laid as pad and executed, and not to have been done upon requeft. Although the work and promife were both laid on the fame day, it was held that it muft be taken to be a paft confideration, as it was ftated that "poftea" he prornifed; and the judgment was reverfed. The work and labor here were beneficial to the defendant, but not being' laid to have been done upon requeft, the court would pot declare it fo. They feemed however, to doubt whether a requeft. might not be inferred from fome other expreflions in the count, and rather intimated, that had the judgment been after verdict, the requeft might have been inferred. But there appeared to be no doubt, that the defendant's promife, by being laid as being made afterwards, although upon the fame day, was to be deemed fubfequent, fo as to render the plaintiff's acl, a paft and executed confideration. In a cafe in tPliiansv. Burrowsf this decifion is pronounced by Wilmot J. to be Burrfibii^"3 a^^ur^- J1 was not> however, on the ground that the confideration was not juftly deemed as executed, but becaufe, in his opinion, according to the cafes I have mentioned, a paft beneficial confideration, with circurnftanccs to imply a requeft, was fuflicient to fupport the promife. T he cafe, therefore, for the purpofe that I cite it, ftands unimpeached, and is conclufive on the qucftion. If we confult the precedents t3 Mor. Va of declaration4 uPon mutual promifes, they uniformly ftate

5*e-M».a trie promifes to be concurrent; that when the plaintiff had Kick.l, P. 73 ./• . , , • • r

promiled, the defendant in confideration thereof then and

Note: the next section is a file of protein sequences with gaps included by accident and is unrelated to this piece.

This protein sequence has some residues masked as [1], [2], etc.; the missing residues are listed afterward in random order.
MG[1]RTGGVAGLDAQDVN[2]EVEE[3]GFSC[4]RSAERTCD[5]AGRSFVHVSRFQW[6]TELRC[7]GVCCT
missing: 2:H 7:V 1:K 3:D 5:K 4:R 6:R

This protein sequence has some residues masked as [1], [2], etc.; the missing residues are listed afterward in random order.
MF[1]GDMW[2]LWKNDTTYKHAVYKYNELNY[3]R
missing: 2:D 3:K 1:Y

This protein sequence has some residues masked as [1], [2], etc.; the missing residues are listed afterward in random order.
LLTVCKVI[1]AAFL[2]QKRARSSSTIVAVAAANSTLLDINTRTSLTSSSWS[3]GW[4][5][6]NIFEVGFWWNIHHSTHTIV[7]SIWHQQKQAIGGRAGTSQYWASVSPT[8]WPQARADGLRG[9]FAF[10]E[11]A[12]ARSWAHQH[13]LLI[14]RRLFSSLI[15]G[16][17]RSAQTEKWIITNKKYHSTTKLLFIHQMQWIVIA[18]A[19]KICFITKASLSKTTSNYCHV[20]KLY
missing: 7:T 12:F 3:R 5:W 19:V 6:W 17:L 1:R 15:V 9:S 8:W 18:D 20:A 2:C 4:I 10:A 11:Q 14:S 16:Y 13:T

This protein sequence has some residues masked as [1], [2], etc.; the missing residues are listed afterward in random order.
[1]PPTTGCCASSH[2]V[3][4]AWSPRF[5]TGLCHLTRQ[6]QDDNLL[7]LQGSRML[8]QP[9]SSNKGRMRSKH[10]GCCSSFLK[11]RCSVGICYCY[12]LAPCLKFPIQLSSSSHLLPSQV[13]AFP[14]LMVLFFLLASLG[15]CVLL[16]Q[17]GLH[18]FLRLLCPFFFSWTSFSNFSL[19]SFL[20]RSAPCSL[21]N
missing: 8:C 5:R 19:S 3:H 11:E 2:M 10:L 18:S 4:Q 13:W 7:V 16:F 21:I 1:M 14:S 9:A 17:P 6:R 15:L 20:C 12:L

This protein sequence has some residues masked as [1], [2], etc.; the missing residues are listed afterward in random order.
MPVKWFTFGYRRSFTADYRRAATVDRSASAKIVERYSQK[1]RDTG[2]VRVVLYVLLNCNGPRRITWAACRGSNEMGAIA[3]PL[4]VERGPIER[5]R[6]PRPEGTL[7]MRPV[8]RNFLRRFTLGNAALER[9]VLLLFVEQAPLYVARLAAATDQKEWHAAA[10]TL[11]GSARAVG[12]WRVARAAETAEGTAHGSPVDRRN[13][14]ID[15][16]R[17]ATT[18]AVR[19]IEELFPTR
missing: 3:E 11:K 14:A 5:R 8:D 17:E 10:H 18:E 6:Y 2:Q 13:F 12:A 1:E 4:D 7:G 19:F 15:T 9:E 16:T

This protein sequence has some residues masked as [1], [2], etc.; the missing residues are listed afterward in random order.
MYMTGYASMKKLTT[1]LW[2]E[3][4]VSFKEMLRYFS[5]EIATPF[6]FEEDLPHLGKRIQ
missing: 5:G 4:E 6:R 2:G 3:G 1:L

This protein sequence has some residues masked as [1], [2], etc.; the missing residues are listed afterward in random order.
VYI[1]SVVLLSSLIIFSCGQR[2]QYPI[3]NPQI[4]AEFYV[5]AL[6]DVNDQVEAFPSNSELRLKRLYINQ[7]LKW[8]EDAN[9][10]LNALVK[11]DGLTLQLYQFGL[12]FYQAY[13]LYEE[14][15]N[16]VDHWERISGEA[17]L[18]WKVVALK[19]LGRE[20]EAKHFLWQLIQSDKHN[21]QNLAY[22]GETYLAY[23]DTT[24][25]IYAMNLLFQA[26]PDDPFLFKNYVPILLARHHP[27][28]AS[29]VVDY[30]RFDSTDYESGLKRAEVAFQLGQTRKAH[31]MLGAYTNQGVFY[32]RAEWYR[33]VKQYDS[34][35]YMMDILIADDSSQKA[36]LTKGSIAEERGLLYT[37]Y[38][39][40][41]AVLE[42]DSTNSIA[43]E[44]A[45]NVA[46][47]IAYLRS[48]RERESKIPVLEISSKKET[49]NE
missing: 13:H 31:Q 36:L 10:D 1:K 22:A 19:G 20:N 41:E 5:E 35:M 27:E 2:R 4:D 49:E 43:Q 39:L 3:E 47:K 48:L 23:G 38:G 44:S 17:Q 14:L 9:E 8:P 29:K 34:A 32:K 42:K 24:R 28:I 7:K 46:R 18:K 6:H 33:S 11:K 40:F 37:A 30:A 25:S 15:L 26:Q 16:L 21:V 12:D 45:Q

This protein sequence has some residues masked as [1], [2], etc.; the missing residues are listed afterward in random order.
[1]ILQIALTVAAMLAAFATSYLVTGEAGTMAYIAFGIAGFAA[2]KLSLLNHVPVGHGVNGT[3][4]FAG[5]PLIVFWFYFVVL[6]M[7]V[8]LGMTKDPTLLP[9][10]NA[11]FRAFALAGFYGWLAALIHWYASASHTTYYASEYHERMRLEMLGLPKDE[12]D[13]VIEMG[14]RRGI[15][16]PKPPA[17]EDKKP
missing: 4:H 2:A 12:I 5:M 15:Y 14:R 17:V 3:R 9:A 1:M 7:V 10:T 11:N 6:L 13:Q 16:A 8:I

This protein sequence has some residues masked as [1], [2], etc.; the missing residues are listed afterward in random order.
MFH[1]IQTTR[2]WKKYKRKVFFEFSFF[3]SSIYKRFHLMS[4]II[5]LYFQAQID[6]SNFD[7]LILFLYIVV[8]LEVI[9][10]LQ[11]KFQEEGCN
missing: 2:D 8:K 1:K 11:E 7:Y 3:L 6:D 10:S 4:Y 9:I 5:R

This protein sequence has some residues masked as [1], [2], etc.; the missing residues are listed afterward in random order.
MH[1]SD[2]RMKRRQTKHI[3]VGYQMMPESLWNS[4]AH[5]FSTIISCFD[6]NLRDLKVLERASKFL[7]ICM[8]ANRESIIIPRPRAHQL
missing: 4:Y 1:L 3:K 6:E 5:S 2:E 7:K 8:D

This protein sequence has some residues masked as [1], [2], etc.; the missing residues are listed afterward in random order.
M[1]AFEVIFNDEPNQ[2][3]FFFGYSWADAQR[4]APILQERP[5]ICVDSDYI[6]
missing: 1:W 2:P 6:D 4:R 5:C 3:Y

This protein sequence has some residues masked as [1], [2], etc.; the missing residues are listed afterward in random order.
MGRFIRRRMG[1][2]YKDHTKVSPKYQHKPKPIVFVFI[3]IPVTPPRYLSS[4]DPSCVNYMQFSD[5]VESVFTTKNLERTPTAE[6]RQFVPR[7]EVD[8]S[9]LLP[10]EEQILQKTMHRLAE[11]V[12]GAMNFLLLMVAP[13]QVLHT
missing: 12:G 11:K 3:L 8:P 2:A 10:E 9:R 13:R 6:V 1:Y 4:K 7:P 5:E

there affumed upon himfelf. From hence I conclude that the promifes in the three firft counts of the declaration, are not laid as a fuflicient confideration for each other i becaufe they are not ftated to have been made concurrently, or at the fame time, but at different times of the fame,dM.,,iA*, cording to the decifion in Strange, and according to common underftanding, the meanings of the expreflions "afterwards" and " at the fame time" are totally diftinct. Th« lad count is good, but the damages being entire,* the judg- ^bB*UY* ment mull be. arretted. The cafe of Crofby v. Adams and v^a^-v-v**/ Bellamy, decided in this court in July term 1795, and after- Livi»8«on wards reverfed upon error, is ftated alfo to be in point. The Rogers. .counts in that caufe were precifely the fame, as to laying the . „ WiK . time of the mutual promifes, and if the court of error went Cowp.176. upon the fame objection that J have been confidering, as was fuggefted in the argurnentf of this caufe, that dcciiion , _ BCnfon is fufficient to uphold this opinion. Though it is not now «<•<> "'»»« neceffary to confider the want of a record authorizing the the bench. trial, which was urged as another ground for arrefting the judgment, yet, as connected with the other, it may not be inexpedient to notice it. It appears from the record, that on the firft trial a verditi was given for the defendant, and an exception taken to the opinion of the judge. That, upon the removal of the caufe into the court of errors, the judgment of this court in favor of the defendant was reverfed, a venire de novo ordered, and the record was remitted back to this court. This order of the court above was correct. Not having the record before them, but only a tranfeript of it, they could not of themfelves award a venire de novo, but, agreeably to the Englifh precedents, they very properly adjudged that the court below fhould make fuch an award.§ §tSaun4. This is all that appears before us. This court never has made 783. 4 Bro. Pa. an award of a venire de novo in purfuance of the direction Em\4\'\c\v. of the court of errors. The fecond trial was confequently 766Cru'1li'c'